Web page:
Find Security Bugs: the open-source Java static analysis tool

Posted by Philippe Arteau   |   October 17, 2016

Last week, a new version of Find Security Bugs (FSB), a FindBugs extension was released. In this post, we will present the most recent improvements and some project announcements.

Find Security Bugs

FSB is a plugin for the FindBugs static code analysis tool. It specializes in finding security issues in code by searching for bug patterns. It can be used to scan Java Web applications, Android applications and, more recently, Scala and Groovy applications.

Since it analyzes at the bytecode level, source code is not mandatory for the analysis.

FSB can be integrated in most Java IDEs (IntelliJ, Eclipse, Android Studio, etc.) and has many continuous integration options like Jenkins or SonarQube.

New languages support

We are now encouraging Groovy and Scala developers to scan their applications and provide feedback. These languages may not be as prevalent as Java but they may be used in certain critical components of your business.

Two enhancements were done in the previous months:
- Added API signatures and bug patterns to support specific framework such as the Play framework.
- Built sample projects to showcase the configuration needed for Gradle, SBT and Maven.

In this first iteration, Scala developers will find rules that cover the most common injection patterns. It also has new capacity to highlight Cross-Site Scripting (XSS) in Play controllers and Twirl templates. Furthermore, all the existing rules targeting cryptography and general Java APIs will be effective if they are used in Scala code as well.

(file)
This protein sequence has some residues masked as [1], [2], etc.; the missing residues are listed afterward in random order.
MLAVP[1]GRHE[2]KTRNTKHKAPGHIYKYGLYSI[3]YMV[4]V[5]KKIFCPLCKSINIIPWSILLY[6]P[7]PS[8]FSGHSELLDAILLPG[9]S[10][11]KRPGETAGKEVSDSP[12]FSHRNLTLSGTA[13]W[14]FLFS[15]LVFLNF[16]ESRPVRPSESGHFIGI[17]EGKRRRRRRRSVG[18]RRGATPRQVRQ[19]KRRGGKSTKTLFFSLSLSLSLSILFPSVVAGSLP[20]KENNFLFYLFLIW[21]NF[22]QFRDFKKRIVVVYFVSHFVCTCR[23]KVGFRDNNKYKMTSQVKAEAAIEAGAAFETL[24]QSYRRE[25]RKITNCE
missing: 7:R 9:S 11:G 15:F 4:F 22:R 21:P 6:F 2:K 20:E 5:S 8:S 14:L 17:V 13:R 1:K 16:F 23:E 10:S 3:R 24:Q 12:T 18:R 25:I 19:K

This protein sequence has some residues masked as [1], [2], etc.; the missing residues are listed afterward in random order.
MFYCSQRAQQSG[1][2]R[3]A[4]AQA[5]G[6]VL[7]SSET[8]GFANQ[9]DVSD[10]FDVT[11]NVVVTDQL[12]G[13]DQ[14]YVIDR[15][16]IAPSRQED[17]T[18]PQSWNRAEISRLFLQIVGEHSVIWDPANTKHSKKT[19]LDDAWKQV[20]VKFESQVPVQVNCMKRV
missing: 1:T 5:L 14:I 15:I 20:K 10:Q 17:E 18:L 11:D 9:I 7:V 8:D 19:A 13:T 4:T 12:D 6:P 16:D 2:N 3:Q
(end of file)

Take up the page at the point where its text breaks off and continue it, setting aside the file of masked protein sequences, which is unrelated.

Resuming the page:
Result of a Scan in IntelliJResults of a Scan in IntelliJ

Support for JavaServer Pages (JSP)

JSP may not be the safest templating technology available. Indeed, many modern template technologies such as Thymeleaf or client-side Angular.js handle encoding in a much safer fashion. Nevertheless, JSP is still widely used. We frequently encounter it in new code audits. Legacy applications are rarely refactored. For this reason, we needed to cover JSP.

The most likely vulnerability to be found in JSP will be XSS. It may find other types of vulnerabilities if weak buisness logic is embedded in the JSP files.

Here is a preview in SonarQube 5.6 displaying the discovery of two reflected XSS in a JSP:

JSP Coverage in Find Security Bugs (SonarQube)JSP Coverage in Find Security Bugs (SonarQube)

OWASP Benchmark

OWASP Benchmark compares various static code analysis tools by comparing the results from various analysis samples. It covers eight vulnerability types. The benchmark focuses on evaluating the false positive rate.

In the following diagram, we can see that Find Security Bugs has an excellent coverage (96%). However, the false positive rate is slightly higher than four of the six commercial tools, which is a less good news.

Key Contributors

Aside from technological advances, the project is gaining momentum with additional contributors who joined this year. Notably, Tomáš Polešovský from Liferay did excellent contributions and fixes related to the taint analysis system. Also, Maxime Nadeau, an undergraduate student from École de Technologie Supérieure in Montréal, has built an excellent foundation for Scala support as part of his capstone project.

GoSecure is also a key supporter of the project. Some of the new contributions are made in the context of client mandates, while others come from vulnerability research. Both of which are funded by GoSecure. These improvements are directly integrated into the open source project.

Conclusion

If you are maintaining or auditing Java, Scala, Groovy or Android applications, you should test the latest version of FSB and potentially discover important vulnerabilities. If you are an existing user, you now have a list of reasons to keep your tool up to date.

Topics: automation, devops, static analysis, tool, java

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